Cheat sheet: Roy Hodgson resigns as the fall-out from England's shock Euro 2016 exit to Iceland begins

England suffered one of the worst defeats in their history as they were bundled out of Euro 2016 by tournament debutants Iceland.

Wayne Rooney gave England the perfect start when he converted a fourth-minute penalty, but the lead lasted just 34 seconds as the first signs of what will go down as one of the greatest days in Iceland's history was struck.

England goalkeeper Joe Hart looks dejected
( Owen Humphreys/PA)

Ragnar Sigurdsson was left alone from a long throw to equalise almost immediately and then on 18 minutes Joe Hart let Kolbeinn Sigthorsson's shot wriggle past his outstretched hand. From there England barely fired a shot as Iceland held on to leave manager Roy Hodgson with no option but to quit his post immediately after the match.

Key moments

Iceland's Kolbeinn Sigthorsson
(Nick Potts/PA)

Wayne Rooney penalty (four minutes). England got the start they were after as Raheem Sterling was felled in the area - cue currency gags - and Rooney converted from the penalty spot. Iceland now had to come out. This was just what England wanted, right?

Ragnar Sigurdsson equalises from a long throw (five minutes). The lead didn't last a minute as England's defence ignored pre-match warnings about Iceland's strength from long throws and allowed Sigurdsson a simple tap-in to make it 1-1.

Joe Hart lets Kolbeinn Sigthorsson's shot wriggle past him (18 minutes). The unthinkable. Iceland take the lead when Hart makes his second gaff of the tournament, again low to his right, as Sigthorsson's shot from the edge of the area trickles across the line.

Was it the right result?

England's Wayne Rooney (right) shakes hands with manager Roy Hodgson
(Owen Humphreys/PA)

No England fan could feel they got the rough end of the result. Before the game everyone was expecting a grind to wear down 11 men behind the ball. When Rooney converted the early spot-kick it appeared the pathway was cleared. That all changed 34 seconds later and when Iceland went ahead, England simply froze.

Who played well?

Iceland's Ragnar Sigurdsson (3rd from left) celebrates with teammates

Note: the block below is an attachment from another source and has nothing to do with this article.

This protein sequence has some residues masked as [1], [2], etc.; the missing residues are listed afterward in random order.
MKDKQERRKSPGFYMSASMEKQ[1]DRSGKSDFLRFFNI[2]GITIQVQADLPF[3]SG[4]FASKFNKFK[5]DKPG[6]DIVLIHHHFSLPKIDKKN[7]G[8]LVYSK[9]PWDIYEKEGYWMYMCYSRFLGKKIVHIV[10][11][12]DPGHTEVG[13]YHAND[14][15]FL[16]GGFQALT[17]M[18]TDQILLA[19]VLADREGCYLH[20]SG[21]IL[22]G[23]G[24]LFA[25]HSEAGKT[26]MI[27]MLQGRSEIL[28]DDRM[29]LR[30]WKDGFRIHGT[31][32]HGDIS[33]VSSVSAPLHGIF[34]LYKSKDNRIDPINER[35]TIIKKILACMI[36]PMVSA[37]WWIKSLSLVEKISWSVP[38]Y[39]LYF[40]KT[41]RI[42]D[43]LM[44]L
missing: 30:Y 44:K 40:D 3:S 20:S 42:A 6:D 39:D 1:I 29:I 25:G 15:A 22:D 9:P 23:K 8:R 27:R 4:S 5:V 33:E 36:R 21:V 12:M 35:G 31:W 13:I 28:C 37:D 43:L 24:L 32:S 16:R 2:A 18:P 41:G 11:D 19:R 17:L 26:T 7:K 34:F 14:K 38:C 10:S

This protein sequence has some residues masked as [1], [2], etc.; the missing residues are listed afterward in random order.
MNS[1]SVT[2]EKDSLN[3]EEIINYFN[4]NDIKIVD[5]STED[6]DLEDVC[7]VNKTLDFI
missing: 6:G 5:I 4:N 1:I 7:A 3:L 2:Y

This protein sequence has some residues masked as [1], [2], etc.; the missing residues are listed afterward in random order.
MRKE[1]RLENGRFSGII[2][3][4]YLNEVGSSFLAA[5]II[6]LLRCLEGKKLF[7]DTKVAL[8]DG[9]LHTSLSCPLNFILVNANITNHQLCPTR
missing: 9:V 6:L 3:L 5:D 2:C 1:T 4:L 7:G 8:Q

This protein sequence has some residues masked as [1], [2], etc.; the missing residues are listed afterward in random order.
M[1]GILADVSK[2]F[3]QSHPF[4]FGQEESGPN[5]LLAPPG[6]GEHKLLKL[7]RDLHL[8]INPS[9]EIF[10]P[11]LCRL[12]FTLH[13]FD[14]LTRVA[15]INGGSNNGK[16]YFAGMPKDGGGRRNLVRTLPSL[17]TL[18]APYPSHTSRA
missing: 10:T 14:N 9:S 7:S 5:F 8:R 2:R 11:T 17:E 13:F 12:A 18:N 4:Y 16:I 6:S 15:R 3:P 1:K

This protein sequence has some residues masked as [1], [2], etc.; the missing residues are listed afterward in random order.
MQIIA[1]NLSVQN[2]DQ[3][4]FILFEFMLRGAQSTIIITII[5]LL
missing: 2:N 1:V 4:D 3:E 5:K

(Jonathan Brady/PA)

Iceland's players will draw all the plaudits for a performance that will go down in folklore in the history of the small island nation. They had never been to a major tournament before so making the knockout phase was a dream. To then beat England, a country that boasts the richest club competition in the world, is out of this world for a nation without a professional team.

Who played badly?

England goalkeeper Joe Hart
( Owen Humphreys/PA)

He won't need telling, but Hart had a game to forget. After failing to keep out Gareth Bale's free-kick during the group stage he was again beaten low to his right. Sigthorsson's strike was more straightforward than Bale's effort and while Hart got something on it the shot had enough to trickle over the line. The goalkeeper won't be the only one feeling pretty low about his performance though.

Tactics check

England manager Roy Hodgson
(Nick Potts/PA)

England had plenty of warning about Iceland's ability from long throws so to allow them to equalise was hard to stomach. The fact that the ball was allowed to run all the way to the back post for a tap-in understandably left manager Roy Hodgson with head bowed on the touchline. England still had 70 minutes to turn the game around, but couldn't muster any sort of momentum to suggest an equaliser was on the way.

Key stat

Enough said.

Picture of the day

Iceland's Ragnar Sigurdsson celebrates scoring his side's first goal
(Owen Humphreys/PA)

As low as England might feel right now the Iceland players are on the highest of highs. Where's that hysterical commentator?

What next?

The fall-out has already begun with Hodgson resigning moments after the final whistle in the press conference. His assistants Ray Lewington and Gary Neville also left their posts and you can bet the post-mortem into the state of English football, right down to grassroots level, will be raked over. England have been here before, but never after a failing quite like this. For Iceland their glorious run takes them to a meeting with hosts France.

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